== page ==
Toxicity of the piscicide rotenone to Columbia ...

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Title Toxicity of the piscicide rotenone to Columbia spotted frog and boreal toad tadpoles
Author(s) H. G. Billman, S. St-Hilaire, C. G. Kruse, T. S. Peterson, C. R. Peterson
Journal Transactions of the American Fisheries Society
Date 2011
Volume 140
Issue 4
Start page 919
End page 927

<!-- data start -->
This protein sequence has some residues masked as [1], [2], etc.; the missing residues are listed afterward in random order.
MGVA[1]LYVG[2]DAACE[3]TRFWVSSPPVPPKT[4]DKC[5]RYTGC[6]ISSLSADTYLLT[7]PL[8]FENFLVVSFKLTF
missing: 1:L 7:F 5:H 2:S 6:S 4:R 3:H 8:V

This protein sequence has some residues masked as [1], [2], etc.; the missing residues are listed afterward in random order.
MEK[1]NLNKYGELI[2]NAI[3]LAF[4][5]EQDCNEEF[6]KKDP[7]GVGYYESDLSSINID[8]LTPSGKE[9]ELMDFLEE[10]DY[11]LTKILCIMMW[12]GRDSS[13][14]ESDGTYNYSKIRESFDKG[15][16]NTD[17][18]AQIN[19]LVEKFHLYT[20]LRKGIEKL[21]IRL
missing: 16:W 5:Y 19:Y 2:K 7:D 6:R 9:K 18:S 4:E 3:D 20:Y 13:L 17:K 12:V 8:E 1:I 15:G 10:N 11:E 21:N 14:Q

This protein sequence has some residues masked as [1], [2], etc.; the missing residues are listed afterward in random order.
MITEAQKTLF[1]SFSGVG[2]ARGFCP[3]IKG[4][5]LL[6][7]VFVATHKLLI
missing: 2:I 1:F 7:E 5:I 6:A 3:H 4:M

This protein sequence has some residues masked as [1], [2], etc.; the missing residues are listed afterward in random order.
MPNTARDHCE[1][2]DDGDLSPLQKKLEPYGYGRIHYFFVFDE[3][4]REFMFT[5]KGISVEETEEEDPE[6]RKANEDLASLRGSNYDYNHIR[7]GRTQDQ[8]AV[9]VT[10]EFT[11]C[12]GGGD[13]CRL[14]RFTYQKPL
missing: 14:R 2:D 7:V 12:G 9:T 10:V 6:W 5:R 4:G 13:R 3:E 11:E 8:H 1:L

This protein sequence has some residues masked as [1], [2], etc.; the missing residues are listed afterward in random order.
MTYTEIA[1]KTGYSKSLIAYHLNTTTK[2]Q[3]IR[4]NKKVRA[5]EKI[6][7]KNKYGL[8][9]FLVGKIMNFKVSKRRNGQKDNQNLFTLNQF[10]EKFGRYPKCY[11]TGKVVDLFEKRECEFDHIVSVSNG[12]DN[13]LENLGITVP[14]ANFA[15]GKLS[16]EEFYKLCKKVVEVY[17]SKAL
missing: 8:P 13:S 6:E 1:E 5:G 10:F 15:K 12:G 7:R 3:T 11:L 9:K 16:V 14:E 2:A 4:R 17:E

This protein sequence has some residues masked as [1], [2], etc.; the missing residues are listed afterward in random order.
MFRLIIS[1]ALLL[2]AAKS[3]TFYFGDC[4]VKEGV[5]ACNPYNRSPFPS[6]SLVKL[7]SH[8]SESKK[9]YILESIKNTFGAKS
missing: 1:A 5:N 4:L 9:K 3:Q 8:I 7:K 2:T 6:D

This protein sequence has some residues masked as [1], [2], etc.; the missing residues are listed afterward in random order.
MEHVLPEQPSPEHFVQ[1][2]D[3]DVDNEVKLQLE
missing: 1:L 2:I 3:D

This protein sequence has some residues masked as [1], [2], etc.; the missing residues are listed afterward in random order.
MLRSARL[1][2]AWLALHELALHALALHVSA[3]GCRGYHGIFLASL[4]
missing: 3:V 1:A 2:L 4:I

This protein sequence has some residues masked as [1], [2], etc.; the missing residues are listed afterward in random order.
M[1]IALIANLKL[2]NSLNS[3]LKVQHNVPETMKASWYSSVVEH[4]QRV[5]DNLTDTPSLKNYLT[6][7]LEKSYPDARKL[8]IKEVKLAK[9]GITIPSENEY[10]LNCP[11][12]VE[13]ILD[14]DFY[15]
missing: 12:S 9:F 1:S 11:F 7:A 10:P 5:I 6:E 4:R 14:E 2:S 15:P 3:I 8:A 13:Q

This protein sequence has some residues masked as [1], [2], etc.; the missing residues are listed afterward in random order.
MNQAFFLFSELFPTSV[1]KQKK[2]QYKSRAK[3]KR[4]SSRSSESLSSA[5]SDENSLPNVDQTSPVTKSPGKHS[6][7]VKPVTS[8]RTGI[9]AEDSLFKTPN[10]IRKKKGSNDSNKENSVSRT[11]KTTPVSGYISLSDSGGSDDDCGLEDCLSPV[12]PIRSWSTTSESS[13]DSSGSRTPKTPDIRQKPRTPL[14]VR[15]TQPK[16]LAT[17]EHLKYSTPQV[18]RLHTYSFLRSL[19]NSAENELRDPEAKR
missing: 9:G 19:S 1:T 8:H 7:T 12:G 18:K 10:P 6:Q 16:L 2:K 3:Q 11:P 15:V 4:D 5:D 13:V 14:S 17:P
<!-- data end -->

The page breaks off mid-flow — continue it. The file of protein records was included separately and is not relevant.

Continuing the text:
Abstract The piscicide rotenone is commonly used to remove nonnative fishes from natural aquatic systems. While the effects of rotenone on fish are well documented, the effects of this chemical on amphibians are less well known. We determined the toxicity of the rotenone formulation CFT Legumine (5% rotenone) to three ages - Gosner age ranges 21-25, 30-35, and 40-45 - of tadpoles of the Columbia spotted frog Rana luteiventris and the boreal toad Anaxyrus boreas under laboratory conditions. Tadpoles of both species were exposed to 0.1, 0.5, and 1.0 mg/L CFT Legumine (0.005, 0.025, and 0.050 mg/L rotenone, respectively) in static, 96-h exposure trials; surviving individuals were placed in rotenone-free water and raised until metamorphosis. In an additional experiment, Columbia spotted frog tadpoles were exposed to 1.0 mg/L CFT Legumine for 1, 2, 3, or 4 h before being placed in rotenone-free water for the duration of a 96-h exposure period. Tadpole mortality increased with increases in CFT Legumine concentration and exposure period. Individuals exposed to 1.0 mg/L of product experienced significantly greater mortality than did control tadpoles (P<0.001), with 99-100% mortality occurring in the youngest age-group (Gosner 21-25) in both species. In Columbia spotted frog tadpoles, mortality decreased as age increased, while age did not affect mortality in boreal toad tadpoles. Rotenone produced no biologically significant effects on growth or metamorphosis. Our findings suggest that the use of 1.0 mg/L CFT Legumine to remove nonnative fish may cause significant mortality to larval amphibians if they are exposed for 96 h; exposures to lower dosages (0.5 mg/L of product) or for shorter durations (≤4 h), however, resulted in less mortality. Fisheries managers can use these results to improve amphibian conservation in fish restoration areas and reduce the impacts on larval amphibian populations.
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